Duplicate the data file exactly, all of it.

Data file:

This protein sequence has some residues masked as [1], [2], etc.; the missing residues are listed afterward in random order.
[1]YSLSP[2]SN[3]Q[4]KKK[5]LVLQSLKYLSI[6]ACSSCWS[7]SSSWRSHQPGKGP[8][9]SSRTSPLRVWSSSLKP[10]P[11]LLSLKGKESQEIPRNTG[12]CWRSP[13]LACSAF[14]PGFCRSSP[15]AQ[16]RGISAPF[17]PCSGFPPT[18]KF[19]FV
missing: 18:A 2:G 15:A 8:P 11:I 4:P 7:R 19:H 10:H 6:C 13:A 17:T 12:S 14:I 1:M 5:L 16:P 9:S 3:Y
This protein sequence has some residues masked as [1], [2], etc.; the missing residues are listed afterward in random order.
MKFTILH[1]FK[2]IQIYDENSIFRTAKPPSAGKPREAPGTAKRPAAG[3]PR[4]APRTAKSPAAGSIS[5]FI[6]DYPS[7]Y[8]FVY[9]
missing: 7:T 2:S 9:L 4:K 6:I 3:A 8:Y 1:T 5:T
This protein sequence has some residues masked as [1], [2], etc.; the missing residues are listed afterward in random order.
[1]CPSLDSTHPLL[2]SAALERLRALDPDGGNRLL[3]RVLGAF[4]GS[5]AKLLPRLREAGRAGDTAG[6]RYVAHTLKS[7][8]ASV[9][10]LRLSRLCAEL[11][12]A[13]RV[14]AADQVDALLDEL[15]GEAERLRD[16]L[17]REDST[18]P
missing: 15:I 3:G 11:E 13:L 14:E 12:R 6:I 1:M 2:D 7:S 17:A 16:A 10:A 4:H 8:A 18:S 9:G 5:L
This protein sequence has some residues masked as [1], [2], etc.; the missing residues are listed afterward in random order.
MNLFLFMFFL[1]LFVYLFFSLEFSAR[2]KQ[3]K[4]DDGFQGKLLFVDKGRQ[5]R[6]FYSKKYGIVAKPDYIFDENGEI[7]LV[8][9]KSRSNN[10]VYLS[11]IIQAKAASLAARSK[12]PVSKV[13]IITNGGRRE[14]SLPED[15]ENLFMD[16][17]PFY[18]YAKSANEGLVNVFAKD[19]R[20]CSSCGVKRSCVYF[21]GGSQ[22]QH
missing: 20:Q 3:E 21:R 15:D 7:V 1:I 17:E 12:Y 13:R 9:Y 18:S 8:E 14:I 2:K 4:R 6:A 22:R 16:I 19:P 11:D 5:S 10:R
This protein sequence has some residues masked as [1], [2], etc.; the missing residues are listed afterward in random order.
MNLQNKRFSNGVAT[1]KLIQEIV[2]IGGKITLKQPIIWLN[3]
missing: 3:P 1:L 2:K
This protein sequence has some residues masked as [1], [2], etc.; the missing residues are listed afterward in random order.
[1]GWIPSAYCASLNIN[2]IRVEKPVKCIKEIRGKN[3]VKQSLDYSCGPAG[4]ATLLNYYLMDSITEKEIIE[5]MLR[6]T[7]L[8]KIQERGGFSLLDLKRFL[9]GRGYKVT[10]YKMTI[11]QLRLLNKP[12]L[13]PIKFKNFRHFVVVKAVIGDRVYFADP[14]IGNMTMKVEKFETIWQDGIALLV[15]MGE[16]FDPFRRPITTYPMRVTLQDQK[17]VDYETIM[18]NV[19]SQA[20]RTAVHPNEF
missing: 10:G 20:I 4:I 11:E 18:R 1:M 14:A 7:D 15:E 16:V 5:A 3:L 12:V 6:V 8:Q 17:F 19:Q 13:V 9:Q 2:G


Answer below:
This protein sequence has some residues masked as [1], [2], etc.; the missing residues are listed afterward in random order.
[1]YSLSP[2]SN[3]Q[4]KKK[5]LVLQSLKYLSI[6]ACSSCWS[7]SSSWRSHQPGKGP[8][9]SSRTSPLRVWSSSLKP[10]P[11]LLSLKGKESQEIPRNTG[12]CWRSP[13]LACSAF[14]PGFCRSSP[15]AQ[16]RGISAPF[17]PCSGFPPT[18]KF[19]FV
missing: 18:A 2:G 15:A 8:P 11:I 4:P 7:R 19:H 10:H 6:C 13:A 17:T 12:S 14:I 1:M 5:L 16:P 9:S 3:Y
This protein sequence has some residues masked as [1], [2], etc.; the missing residues are listed afterward in random order.
MKFTILH[1]FK[2]IQIYDENSIFRTAKPPSAGKPREAPGTAKRPAAG[3]PR[4]APRTAKSPAAGSIS[5]FI[6]DYPS[7]Y[8]FVY[9]
missing: 7:T 2:S 9:L 4:K 6:I 3:A 8:Y 1:T 5:T
This protein sequence has some residues masked as [1], [2], etc.; the missing residues are listed afterward in random order.
[1]CPSLDSTHPLL[2]SAALERLRALDPDGGNRLL[3]RVLGAF[4]GS[5]AKLLPRLREAGRAGDTAG[6]RYVAHTLKS[7][8]ASV[9][10]LRLSRLCAEL[11][12]A[13]RV[14]AADQVDALLDEL[15]GEAERLRD[16]L[17]REDST[18]P
missing: 15:I 3:G 11:E 13:L 14:E 12:R 6:I 1:M 2:D 7:S 17:A 16:A 10:A 4:H 8:A 18:S 9:G 5:L
This protein sequence has some residues masked as [1], [2], etc.; the missing residues are listed afterward in random order.
MNLFLFMFFL[1]LFVYLFFSLEFSAR[2]KQ[3]K[4]DDGFQGKLLFVDKGRQ[5]R[6]FYSKKYGIVAKPDYIFDENGEI[7]LV[8][9]KSRSNN[10]VYLS[11]IIQAKAASLAARSK[12]PVSKV[13]IITNGGRRE[14]SLPED[15]ENLFMD[16][17]PFY[18]YAKSANEGLVNVFAKD[19]R[20]CSSCGVKRSCVYF[21]GGSQ[22]QH
missing: 20:Q 3:E 21:R 15:D 7:V 1:I 17:E 12:Y 13:R 9:Y 18:S 8:E 14:I 2:K 4:R 6:A 22:R 16:I 19:P 11:D 5:S 10:R
This protein sequence has some residues masked as [1], [2], etc.; the missing residues are listed afterward in random order.
MNLQNKRFSNGVAT[1]KLIQEIV[2]IGGKITLKQPIIWLN[3]
missing: 3:P 1:L 2:K
This protein sequence has some residues masked as [1], [2], etc.; the missing residues are listed afterward in random order.
[1]GWIPSAYCASLNIN[2]IRVEKPVKCIKEIRGKN[3]VKQSLDYSCGPAG[4]ATLLNYYLMDSITEKEIIE[5]MLR[6]T[7]L[8]KIQERGGFSLLDLKRFL[9]GRGYKVT[10]YKMTI[11]QLRLLNKP[12]L[13]PIKFKNFRHFVVVKAVIGDRVYFADP[14]IGNMTMKVEKFETIWQDGIALLV[15]MGE[16]FDPFRRPITTYPMRVTLQDQK[17]VDYETIM[18]NV[19]SQA[20]RTAVHPNEF
missing: 10:G 20:I 4:I 11:E 18:R 1:M 14:A 7:D 15:E 16:V 5:A 3:L 12:V 6:V 8:Q 17:F 19:Q 13:V 9:Q 2:G